Magazine article Times Educational Supplement

'State Sector's Inefficient Culture Makes Me Sick': News

Magazine article Times Educational Supplement

'State Sector's Inefficient Culture Makes Me Sick': News

Article excerpt

Private chain head says teachers delegate too much to assistants.

Putting up wall displays, collecting dinner money, performing lunch duties and providing cover are vital tasks of the teaching job and should not be delegated to assistants, a key figure at the country's largest private school chain has said.

Geraint Jones, the new director of education at private equity-owned Cognita, said that moves to pass these jobs to support staff over the past 10 years had led to a level of inefficiency in the state sector that made him "sick".

Mr Jones told TES that 13 weeks' paid holiday is enough compensation for hard work during term time, and that teachers have a duty to go beyond their classroom duties. He described staffing costs of between 80 and 90 per cent of the budget as "ridiculous".

Mr Jones, a 35-year-old former police officer who became Ofsted's youngest ever inspector at the age of 28 before moving into leadership in both private and state schools, said: "My views are personal, but I've seen quite an inefficient culture (in the state sector). A lot of money is wasted.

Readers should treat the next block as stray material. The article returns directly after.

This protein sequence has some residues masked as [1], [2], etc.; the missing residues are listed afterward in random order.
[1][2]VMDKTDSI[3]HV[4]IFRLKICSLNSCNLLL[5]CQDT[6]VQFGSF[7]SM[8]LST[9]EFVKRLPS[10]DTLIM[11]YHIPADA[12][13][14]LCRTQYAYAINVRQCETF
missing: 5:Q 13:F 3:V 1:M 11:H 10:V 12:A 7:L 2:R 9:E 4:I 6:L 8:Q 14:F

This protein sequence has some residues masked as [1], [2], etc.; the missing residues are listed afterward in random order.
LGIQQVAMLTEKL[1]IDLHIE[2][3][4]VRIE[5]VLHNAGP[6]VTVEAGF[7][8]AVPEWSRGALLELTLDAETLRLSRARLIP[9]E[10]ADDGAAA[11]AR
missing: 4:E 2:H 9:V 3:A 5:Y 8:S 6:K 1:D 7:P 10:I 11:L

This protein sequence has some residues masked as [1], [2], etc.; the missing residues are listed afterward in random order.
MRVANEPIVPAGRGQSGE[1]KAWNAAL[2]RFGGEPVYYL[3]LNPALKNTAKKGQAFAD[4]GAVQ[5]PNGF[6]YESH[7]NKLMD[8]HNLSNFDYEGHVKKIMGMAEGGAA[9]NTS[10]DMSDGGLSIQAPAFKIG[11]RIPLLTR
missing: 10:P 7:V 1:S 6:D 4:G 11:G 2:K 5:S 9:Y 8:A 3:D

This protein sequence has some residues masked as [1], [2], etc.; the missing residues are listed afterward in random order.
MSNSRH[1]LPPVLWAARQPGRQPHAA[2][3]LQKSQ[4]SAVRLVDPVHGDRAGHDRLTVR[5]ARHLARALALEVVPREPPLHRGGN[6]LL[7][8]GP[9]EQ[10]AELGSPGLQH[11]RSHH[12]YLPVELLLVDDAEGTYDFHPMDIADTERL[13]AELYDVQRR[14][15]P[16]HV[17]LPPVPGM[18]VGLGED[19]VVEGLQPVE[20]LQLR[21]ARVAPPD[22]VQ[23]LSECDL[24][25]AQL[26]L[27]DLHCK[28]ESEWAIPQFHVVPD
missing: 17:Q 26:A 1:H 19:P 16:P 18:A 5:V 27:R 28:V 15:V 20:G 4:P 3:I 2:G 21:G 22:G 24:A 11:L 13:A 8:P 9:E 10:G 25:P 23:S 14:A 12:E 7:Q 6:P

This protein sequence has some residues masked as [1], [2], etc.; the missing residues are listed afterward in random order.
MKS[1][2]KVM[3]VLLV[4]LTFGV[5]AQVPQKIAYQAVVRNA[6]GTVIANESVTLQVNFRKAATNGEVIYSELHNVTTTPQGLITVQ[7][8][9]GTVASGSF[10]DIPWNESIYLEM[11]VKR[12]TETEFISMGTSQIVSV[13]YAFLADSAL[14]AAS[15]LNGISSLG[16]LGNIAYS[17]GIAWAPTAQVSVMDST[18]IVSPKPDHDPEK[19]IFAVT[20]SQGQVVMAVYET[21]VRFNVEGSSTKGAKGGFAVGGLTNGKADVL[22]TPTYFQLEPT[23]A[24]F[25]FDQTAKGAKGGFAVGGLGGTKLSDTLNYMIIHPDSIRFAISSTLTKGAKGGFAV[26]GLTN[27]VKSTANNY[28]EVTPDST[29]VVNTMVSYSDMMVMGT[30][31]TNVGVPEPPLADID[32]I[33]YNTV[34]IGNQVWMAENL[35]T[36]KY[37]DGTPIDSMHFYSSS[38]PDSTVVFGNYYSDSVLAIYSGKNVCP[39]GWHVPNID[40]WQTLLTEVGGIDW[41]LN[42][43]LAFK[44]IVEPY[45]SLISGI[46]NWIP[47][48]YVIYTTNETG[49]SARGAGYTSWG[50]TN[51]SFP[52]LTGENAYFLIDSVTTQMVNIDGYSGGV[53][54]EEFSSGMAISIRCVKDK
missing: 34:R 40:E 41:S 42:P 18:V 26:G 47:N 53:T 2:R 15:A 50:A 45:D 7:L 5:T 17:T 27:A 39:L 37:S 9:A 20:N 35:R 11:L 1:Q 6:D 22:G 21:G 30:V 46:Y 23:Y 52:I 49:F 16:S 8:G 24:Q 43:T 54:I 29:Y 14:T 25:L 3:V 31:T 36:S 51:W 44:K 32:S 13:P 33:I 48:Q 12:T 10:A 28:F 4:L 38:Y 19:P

"If I look at the numbers in school of administrative staff because of workforce reform, and I see that money which could be spent on young people, and curriculum enhancement, and teachers, and facilities and resources, it makes me sick, actually.

"The reality is that good teachers don't just teach. They care passionately about all the other things. Contacting parents, writing their own letters, working in the holidays, doing cover, doing duties - it's part and parcel of the profession."

He stressed that it has always been important to him to do everything from picking up litter to getting to know pupils while on playground duty. "I want to put my own displays up; it's my territory, it's my class," he added.

Mr Jones said that if state schools can learn one thing from Cognita - which has previously being accused of "milking" its schools for profits - it is "how to run an efficient school".

However, he insisted that the main driver of Cognita's schools is excellence in teaching and learning, with profits ploughed back into the schools themselves: 43 of its 44 UK schools received a "good" or "outstanding" rating in their most recent Ofsted reports.

A statement from Cognita claimed it has no plans to get involved in state- funded free schools "in any way". …

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